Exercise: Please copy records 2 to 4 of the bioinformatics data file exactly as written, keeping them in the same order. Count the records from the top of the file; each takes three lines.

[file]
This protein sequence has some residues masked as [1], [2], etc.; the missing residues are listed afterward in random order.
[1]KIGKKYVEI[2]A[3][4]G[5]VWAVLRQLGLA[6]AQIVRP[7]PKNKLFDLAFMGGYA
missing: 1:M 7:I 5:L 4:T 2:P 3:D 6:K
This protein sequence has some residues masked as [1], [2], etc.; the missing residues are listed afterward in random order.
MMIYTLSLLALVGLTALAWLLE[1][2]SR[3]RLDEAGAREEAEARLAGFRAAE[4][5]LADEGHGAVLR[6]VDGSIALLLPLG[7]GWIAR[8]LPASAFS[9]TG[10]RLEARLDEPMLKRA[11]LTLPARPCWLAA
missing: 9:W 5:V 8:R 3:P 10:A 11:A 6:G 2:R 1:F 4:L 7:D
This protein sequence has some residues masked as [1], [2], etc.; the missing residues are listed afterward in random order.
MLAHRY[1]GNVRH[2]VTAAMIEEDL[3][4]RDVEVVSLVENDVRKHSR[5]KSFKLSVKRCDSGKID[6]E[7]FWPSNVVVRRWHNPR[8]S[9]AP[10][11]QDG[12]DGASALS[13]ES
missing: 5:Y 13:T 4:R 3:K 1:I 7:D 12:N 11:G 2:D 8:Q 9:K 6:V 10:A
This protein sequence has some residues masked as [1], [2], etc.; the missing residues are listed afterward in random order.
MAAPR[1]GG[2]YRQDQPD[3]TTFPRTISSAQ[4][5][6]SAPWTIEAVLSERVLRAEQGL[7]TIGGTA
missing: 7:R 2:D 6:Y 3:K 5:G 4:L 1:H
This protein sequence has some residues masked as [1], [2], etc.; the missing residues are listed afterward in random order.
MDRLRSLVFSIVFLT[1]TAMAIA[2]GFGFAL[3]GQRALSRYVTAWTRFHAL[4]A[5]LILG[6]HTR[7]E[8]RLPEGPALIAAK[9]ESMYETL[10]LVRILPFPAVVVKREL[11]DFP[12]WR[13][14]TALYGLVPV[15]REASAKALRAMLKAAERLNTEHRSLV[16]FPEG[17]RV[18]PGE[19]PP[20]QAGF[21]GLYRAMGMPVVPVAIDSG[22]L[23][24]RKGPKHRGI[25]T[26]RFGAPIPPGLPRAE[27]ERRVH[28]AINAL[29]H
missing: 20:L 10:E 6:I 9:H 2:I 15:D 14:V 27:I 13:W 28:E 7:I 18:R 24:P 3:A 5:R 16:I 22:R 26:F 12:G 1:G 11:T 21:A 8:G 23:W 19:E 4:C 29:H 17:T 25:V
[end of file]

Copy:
This protein sequence has some residues masked as [1], [2], etc.; the missing residues are listed afterward in random order.
MMIYTLSLLALVGLTALAWLLE[1][2]SR[3]RLDEAGAREEAEARLAGFRAAE[4][5]LADEGHGAVLR[6]VDGSIALLLPLG[7]GWIAR[8]LPASAFS[9]TG[10]RLEARLDEPMLKRA[11]LTLPARPCWLAA
missing: 9:W 5:V 8:R 3:P 10:A 11:A 6:G 2:R 1:F 4:L 7:D
This protein sequence has some residues masked as [1], [2], etc.; the missing residues are listed afterward in random order.
MLAHRY[1]GNVRH[2]VTAAMIEEDL[3][4]RDVEVVSLVENDVRKHSR[5]KSFKLSVKRCDSGKID[6]E[7]FWPSNVVVRRWHNPR[8]S[9]AP[10][11]QDG[12]DGASALS[13]ES
missing: 5:Y 13:T 4:R 3:K 1:I 7:D 12:N 11:G 2:D 8:Q 9:K 6:V 10:A
This protein sequence has some residues masked as [1], [2], etc.; the missing residues are listed afterward in random order.
MAAPR[1]GG[2]YRQDQPD[3]TTFPRTISSAQ[4][5][6]SAPWTIEAVLSERVLRAEQGL[7]TIGGTA
missing: 7:R 2:D 6:Y 3:K 5:G 4:L 1:H